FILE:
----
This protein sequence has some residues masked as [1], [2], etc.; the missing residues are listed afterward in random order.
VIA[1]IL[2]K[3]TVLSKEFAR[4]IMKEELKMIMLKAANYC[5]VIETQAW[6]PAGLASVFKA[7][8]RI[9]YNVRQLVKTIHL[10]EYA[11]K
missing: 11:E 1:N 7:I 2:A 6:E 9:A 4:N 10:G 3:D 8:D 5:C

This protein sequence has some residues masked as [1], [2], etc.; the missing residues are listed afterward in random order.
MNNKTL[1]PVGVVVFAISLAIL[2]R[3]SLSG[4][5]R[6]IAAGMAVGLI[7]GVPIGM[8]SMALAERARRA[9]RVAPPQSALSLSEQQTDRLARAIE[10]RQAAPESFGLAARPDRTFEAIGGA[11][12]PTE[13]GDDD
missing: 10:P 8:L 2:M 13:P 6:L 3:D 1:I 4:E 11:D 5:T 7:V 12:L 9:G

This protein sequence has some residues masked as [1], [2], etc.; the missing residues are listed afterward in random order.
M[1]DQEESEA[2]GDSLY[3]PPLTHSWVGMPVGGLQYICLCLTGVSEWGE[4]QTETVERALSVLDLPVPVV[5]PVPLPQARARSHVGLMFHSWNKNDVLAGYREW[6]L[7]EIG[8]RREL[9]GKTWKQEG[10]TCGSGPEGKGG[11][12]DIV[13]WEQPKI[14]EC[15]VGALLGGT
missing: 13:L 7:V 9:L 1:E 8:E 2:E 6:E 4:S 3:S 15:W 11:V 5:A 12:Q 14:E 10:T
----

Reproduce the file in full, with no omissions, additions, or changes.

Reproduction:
This protein sequence has some residues masked as [1], [2], etc.; the missing residues are listed afterward in random order.
VIA[1]IL[2]K[3]TVLSKEFAR[4]IMKEELKMIMLKAANYC[5]VIETQAW[6]PAGLASVFKA[7][8]RI[9]YNVRQLVKTIHL[10]EYA[11]K
missing: 11:E 1:N 7:I 2:A 6:E 9:A 4:N 10:G 3:D 8:D 5:C

This protein sequence has some residues masked as [1], [2], etc.; the missing residues are listed afterward in random order.
MNNKTL[1]PVGVVVFAISLAIL[2]R[3]SLSG[4][5]R[6]IAAGMAVGLI[7]GVPIGM[8]SMALAERARRA[9]RVAPPQSALSLSEQQTDRLARAIE[10]RQAAPESFGLAARPDRTFEAIGGA[11][12]PTE[13]GDDD
missing: 10:P 8:L 2:M 13:P 6:L 3:D 1:I 4:E 11:D 5:T 7:V 12:L 9:G

This protein sequence has some residues masked as [1], [2], etc.; the missing residues are listed afterward in random order.
M[1]DQEESEA[2]GDSLY[3]PPLTHSWVGMPVGGLQYICLCLTGVSEWGE[4]QTETVERALSVLDLPVPVV[5]PVPLPQARARSHVGLMFHSWNKNDVLAGYREW[6]L[7]EIG[8]RREL[9]GKTWKQEG[10]TCGSGPEGKGG[11][12]DIV[13]WEQPKI[14]EC[15]VGALLGGT
missing: 13:L 7:V 9:L 1:E 8:E 2:E 6:E 4:S 3:S 15:W 11:V 5:A 12:Q 14:E 10:T